Three new parties for South Africa’s Parliament

9 May 2014

With counting in South Africa’s national election over 96% complete by 11am on Friday – and the African National Congress (ANC) firmly in charge, with the main opposition Democratic Alliance (DA) also making gains – three new political parties are set to take up seats in the country’s Parliament.

The newcomers headed for the country’s national legislature are the Economic Freedom Fighters (EFF), the National Freedom Party (NFP) and the African Independent Congress (AIC).

By 11am on Friday, the EFF had racked up 1070873 votes to place third in the national race with 6.2% of the vote, the NFP had bagged 275737 votes to place 5th nationally (1.6%), and the AIC had 92493 votes to place 10th (0.54%).

For a seat in South Africa’s Parliament, a political party needs about 47000 votes.

Led by former African National Congress (ANC) Youth League president Julius Malema, the EFF, which has only been in existence for around eight months, looks set to be the biggest gainer in the 2014 elections, easily placing third in the national election and set to be the new official opposition in two provinces, Limpopo and North West.

The NFP, a breakaway from the Inkatha Freedom Party (IFP) which, like the IFP, has its stronghold in KwaZulu-Natal, is led by Zanele Magwaza-Msibi, a former president of the IFP Youth Brigade.

The AIC, based in the Eastern Cape region of Matatiele in the former Transkei homeland, was only registered as a political party this year.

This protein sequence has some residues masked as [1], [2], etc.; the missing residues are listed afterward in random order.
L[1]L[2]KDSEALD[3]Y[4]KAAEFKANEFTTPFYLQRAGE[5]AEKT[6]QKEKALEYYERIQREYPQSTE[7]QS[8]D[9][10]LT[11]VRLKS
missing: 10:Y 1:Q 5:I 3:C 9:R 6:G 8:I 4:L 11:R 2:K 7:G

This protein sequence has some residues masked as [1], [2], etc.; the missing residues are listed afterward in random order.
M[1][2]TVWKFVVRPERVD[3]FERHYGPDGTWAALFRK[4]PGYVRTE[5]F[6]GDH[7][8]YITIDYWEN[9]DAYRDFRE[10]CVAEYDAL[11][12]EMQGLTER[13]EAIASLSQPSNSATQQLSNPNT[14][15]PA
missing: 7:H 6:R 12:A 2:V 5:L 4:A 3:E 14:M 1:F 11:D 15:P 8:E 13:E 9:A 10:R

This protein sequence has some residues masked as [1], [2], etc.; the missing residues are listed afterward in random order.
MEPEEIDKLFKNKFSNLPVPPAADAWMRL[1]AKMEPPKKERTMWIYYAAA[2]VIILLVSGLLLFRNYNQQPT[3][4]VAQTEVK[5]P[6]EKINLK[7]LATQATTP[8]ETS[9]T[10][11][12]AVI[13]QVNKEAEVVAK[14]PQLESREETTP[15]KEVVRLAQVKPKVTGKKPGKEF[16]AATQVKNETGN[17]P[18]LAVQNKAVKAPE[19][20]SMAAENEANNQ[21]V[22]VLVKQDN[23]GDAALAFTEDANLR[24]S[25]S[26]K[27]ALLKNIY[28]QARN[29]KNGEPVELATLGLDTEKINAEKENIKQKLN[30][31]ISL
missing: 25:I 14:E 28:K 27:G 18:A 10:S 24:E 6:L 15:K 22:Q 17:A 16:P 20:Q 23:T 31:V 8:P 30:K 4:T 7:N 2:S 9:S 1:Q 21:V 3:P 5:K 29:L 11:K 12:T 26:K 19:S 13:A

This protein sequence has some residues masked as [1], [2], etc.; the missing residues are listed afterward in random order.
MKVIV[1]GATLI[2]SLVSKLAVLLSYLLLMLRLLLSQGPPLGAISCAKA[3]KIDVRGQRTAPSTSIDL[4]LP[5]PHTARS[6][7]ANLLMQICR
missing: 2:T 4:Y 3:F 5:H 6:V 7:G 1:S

Political analyst Somadoda Fikeni told SAnews on Friday that it was possible that some voters may have unintentionally voted for the AIC, thinking they were voting for the ANC. The AIC appeared just above the ANC on this year’s ballot papers, and the party’s colours also resemble those of the ANC – black, yellow, green and white.

“As far as I remember, [the AIC] doesn’t even have people at the results centre,” Fikeni said. “I am sure they are still recovering from the shock themselves.”

This year’s elections, according to Fikeni, could see other smaller parties such as the Pan Africanist Congress, the United Christian Democratic Party, the Minority Front, the Azanian People’s Organisation and the African People’s Convention disappearing from Parliament altogether.

Another new kid on the block, Agang SA, led by Mamphele Ramphele “never took off from the runway”, Fikeni noted. The party had recorded 46 702 votes (0.27%) by 11am on Friday.

Also failing to impress was Kenny Kunene’s recently formed Patriotic Alliance, which received just 12 927 votes (0.07%).

But for Fikeni the biggest loser in this year’s election was the Congress of the People (Cope), which received 7.4% of the vote in the 2009 elections and was now – with just 117 259 votes by 11am on Friday – languishing at 0.68% of the vote. and SAinfo reporter